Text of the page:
The mother has a long history of mental health problems, including diagnoses of PTSD, anxiety, depression, and ADHD. She has been receiving weekly individual therapy for three years. Her therapist testified at the termination hearing that there has been a lot of chaos in the mother's life and that there has not been one person that can be said to have had a positive relationship with the mother. Every person around her, including her former romantic relationships and her immediate family members, has had a very " push and pull toxic relationship" with the mother. The therapist did say the mother has made huge progress but that progress is just the tip of the iceberg.

The trial court terminated the mother's parental rights after finding the child had been removed from her parents' care for over half of her life due to the parents' drug use and mental health problems. While the mother had made progress in therapy over the past three years, she still had a long way to go, and she had little to no insight and judgment into her choice of relationship with men. She also maintained a relationship with her own father, which placed her at substantial risk of abuse and exposing her children to abuse if they are in her care.

The court went on to conclude it was in the child's best interests to terminate the mother's rights as the child should not have to wait any longer for her parents to demonstrate they can become responsible parents. The court did not dispute the child had a bond with her mother and her siblings; however, given the fact the paternal grandmother was willing to adopt the child and would continue to allow appropriate contact, the court found the bond did not preclude termination. The court also noted that the child has lived with her paternal grandmother off and on for at least half of her life.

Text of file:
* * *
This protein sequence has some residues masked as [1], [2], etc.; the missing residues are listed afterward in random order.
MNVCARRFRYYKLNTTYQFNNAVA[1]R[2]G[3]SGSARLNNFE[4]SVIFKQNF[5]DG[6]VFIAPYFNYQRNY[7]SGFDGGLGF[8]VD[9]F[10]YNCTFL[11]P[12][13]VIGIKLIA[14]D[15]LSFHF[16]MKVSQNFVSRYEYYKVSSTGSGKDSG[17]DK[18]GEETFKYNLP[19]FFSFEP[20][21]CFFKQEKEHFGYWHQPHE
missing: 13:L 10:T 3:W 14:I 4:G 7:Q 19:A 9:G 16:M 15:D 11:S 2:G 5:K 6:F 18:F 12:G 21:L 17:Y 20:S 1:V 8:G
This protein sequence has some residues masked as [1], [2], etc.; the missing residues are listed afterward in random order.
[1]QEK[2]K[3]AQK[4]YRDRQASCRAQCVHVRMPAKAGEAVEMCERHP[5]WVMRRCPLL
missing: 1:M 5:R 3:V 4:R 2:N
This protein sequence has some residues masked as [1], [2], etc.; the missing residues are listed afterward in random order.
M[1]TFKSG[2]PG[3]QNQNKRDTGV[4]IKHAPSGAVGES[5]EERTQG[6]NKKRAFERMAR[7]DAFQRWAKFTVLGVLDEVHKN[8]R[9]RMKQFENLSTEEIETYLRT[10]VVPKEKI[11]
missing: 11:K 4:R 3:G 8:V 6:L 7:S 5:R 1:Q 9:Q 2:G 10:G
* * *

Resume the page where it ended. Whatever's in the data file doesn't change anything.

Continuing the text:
II. SCOPE AND STANDARD OF REVIEW.

We conduct a de novo review of termination of parental rights proceedings. In re P.L., 778 N.W.2d 33, 40 (Iowa 2010). Although we are not bound by the juvenile court's findings of fact, we do give them weight, especially in assessing the credibility of witnesses. In re D.W., 791 N.W.2d 703, 706 (Iowa 2010). An order terminating parental rights will be upheld if there is clear and convincing evidence of the grounds for termination under section 232.116. Id. " Evidence is considered 'clear and convincing' when there are no serious or substantial doubts as to the correctness [of] conclusions of law drawn from the evidence." Id. (citations omitted).

III. CLEAR AND CONVINCING EVIDENCE.

The mother challenges the guardian ad litem's proof to support the termination of her rights under section 232.116(1)(f) and 232.116(1)(i). Specifically, she claims there was no evidence the child could not have been returned to her care and there was no evidence the offer or receipt of services would not correct the conditions that led to the abuse or neglect of the child within a reasonable period. " We only need to find grounds to terminate parental rights under one of the sections cited by the district court in order to affirm its ruling." In re R.K., 649 N.W.2d 18, 19 (Iowa Ct. App. 2000). We conclude there is clear and convincing evidence that the child could not be returned to the mother's custody at the present time.